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EU officials have softened a report on misinformation surrounding the coronavirus pandemic in response to pressure from China, reports said.
The New York Times and the South China Morning Post claimed to have obtained original versions of the report, which each publication cited as more damning than the document released on Friday. The document is said to have been edited following pressure from China over possible “repercussions” against its trading partners.
The European External Action Service (EEAS) later denied publishing any part of the report in response to political pressure, expressing disappointment in the Times report.
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The UK Daily Telegraph reported that China had originally attempted to block the report before the EU “reorganized or removed” some of the criticism of the Chinese government.
The published report describes several efforts by China to spread disinformation, in particular a “coordinated push by official Chinese sources to divert all blame for the outbreak of the pandemic”.
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The original document included language that spoke of “a global disinformation campaign to divert blame for the outbreak of the pandemic and improve its international image”. The new version also omitted references to Chinese criticism of France and a network of pro-Chinese robots in Serbia.
According to the South China Morning Post, the section was removed after Beijing warned European diplomats based in China that there would be “repercussions” if the document was published. The Post reported that diplomats feared the report would “strain” relations and make it “difficult to obtain medical supplies” from China.
The Times reports that Esther Osorio, communications advisor to EU Foreign Minister Josep Borrell, ordered the publication to be delayed.
Osorio is said to have asked analysts to revise the document to focus less on China and Russia to avoid accusations of bias. Instead, she asked that the document differentiate between pushing disinformation and aggressively pushing a story.
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At least one analyst officially opposed the delays and the changes, writing to his bosses that the European Union “self-censored to appease the Chinese Communist Party”.
The Times met with EU spokesperson Peter Stano, who said that no revision of the document had been ordered in response to diplomatic pressure and that the document had not been delayed.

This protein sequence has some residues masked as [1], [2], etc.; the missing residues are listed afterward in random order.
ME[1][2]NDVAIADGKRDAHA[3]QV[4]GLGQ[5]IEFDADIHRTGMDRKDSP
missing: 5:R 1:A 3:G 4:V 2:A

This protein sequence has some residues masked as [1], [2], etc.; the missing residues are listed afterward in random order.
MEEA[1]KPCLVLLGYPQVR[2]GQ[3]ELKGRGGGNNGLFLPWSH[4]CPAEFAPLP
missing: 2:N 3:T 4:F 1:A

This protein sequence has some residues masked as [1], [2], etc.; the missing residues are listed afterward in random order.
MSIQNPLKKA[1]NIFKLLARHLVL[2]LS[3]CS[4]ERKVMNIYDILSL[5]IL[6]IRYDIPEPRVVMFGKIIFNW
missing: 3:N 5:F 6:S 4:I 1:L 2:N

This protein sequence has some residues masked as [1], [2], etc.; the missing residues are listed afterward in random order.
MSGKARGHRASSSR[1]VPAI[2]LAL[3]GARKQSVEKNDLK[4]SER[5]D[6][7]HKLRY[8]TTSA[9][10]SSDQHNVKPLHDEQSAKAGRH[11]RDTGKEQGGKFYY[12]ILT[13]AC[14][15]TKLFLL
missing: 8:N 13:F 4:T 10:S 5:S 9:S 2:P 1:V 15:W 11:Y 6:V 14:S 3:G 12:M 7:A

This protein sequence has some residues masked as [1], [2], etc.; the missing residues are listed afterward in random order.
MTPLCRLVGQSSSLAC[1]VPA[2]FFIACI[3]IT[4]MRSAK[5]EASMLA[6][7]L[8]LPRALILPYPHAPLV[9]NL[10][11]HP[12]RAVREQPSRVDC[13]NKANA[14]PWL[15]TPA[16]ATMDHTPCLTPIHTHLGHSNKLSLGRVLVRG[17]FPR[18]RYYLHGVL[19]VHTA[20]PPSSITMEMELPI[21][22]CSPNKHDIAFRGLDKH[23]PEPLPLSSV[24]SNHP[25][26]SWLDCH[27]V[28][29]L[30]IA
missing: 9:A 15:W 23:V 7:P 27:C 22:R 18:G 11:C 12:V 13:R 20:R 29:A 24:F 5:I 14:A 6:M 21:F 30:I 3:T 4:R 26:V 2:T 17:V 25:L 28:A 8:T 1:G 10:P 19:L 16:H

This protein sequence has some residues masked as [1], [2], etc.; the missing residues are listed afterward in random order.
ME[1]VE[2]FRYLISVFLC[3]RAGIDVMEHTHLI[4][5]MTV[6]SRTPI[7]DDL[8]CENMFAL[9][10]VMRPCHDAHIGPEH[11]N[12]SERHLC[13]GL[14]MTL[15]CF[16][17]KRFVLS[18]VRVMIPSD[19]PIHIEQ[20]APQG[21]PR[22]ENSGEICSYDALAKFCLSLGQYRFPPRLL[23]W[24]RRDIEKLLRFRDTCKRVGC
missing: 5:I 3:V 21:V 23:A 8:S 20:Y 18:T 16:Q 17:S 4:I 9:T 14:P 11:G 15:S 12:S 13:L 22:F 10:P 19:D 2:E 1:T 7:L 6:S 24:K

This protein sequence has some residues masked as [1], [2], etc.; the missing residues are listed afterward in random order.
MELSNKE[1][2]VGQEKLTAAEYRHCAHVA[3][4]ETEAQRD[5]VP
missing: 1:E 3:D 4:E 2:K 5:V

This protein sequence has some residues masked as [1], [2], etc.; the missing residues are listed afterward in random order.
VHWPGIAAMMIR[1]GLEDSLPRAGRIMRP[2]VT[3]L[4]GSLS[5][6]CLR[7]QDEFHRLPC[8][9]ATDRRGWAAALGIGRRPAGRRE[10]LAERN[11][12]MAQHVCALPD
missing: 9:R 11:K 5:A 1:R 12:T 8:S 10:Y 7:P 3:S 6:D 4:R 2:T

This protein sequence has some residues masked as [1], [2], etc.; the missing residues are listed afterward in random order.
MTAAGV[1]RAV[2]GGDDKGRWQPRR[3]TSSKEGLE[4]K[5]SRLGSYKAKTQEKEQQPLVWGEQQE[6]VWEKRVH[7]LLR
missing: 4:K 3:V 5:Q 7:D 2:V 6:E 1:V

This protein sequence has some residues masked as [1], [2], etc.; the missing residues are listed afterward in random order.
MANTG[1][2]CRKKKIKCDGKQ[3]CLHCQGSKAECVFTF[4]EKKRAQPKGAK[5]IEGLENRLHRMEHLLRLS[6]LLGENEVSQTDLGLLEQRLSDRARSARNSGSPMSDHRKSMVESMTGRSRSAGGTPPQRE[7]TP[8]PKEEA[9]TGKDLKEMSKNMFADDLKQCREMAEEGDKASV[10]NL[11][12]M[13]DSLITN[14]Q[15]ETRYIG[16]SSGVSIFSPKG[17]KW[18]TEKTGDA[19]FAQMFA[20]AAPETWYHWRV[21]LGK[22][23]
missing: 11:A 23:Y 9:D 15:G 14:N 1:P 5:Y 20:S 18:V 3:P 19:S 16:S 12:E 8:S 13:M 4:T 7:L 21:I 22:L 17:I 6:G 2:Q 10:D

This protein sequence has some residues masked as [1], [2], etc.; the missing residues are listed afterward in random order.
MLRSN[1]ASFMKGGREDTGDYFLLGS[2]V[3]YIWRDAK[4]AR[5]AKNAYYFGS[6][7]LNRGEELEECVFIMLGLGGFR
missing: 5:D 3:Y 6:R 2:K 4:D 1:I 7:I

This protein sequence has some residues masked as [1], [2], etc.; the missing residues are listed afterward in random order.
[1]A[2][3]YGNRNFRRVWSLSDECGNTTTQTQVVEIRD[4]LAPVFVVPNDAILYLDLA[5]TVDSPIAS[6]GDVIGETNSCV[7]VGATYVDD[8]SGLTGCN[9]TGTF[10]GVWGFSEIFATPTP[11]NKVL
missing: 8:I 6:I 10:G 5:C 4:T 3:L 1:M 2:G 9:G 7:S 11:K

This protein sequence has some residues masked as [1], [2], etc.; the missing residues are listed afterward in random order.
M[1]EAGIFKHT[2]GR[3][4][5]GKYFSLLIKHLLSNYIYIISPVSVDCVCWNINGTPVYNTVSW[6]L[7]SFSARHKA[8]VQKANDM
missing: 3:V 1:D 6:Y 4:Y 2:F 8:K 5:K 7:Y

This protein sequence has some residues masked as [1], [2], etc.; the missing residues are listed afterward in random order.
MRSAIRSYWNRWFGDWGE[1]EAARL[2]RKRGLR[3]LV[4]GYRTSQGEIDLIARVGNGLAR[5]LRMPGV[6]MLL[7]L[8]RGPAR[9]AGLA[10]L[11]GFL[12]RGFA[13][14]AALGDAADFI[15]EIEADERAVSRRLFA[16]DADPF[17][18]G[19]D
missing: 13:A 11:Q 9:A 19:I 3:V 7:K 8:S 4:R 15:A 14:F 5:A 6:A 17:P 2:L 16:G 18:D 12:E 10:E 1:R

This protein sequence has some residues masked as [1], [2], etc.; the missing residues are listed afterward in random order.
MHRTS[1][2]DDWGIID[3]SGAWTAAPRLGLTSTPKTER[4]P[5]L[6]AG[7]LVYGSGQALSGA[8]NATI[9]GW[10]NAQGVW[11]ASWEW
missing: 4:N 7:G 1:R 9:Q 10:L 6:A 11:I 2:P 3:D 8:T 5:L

Fox News spoke to Stano about the charges.
“The EEAS publications are categorically independent. We have never given in to any alleged external political pressure. This also includes our latest overview of trends in disinformation released last Friday, “said Stano.
“The EEAS special public report makes clear reference to the continued use of conspiracy accounts and the misinformation of government and state-backed sources, including Russia and China. This is a good indicator that the EU has not backed down from any outside pressure. . “
“The New York Times article makes unsubstantiated and inaccurate allegations and contains factually incorrect conclusions regarding the EEAS report. They also used our responses and explanations disproportionately and selectively. We wrote a letter to the editor of the New York Times to express our disappointment with the article and to invite them to visit the website www.euvsdisinfo.eu in order to fully understand the scope of the work. carried out by the EEAS to collect, analyze and expose disinformation on the coronavirus. “
The EEAS has compiled the report from documents, emails and interviews to determine the extent to which disinformation about the pandemic has allowed it to spread. Stano stressed that the current report does not “refrain from naming the actors in the disinformation efforts”.
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“The objective of this report is to provide an instant overview of current trends and information on disinformation activities related to COVID-19 / Coronavirus,” said the report in its preface. “It does not provide a complete or complete overview and mainly focuses on the external dimension, in accordance with the mandate of the European External Action Service (EEA). “
In a report released on April 1, the disinformation team said that “state media and Chinese government officials are promoting unproven theories about the origin of Covid-19,” adding that Chinese coverage has in evidence “expressions of gratitude from certain European leaders in response to Chinese aid. “
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The EEAS was originally created to monitor possible misinformation from Russia, but last year expanded its mission to include China.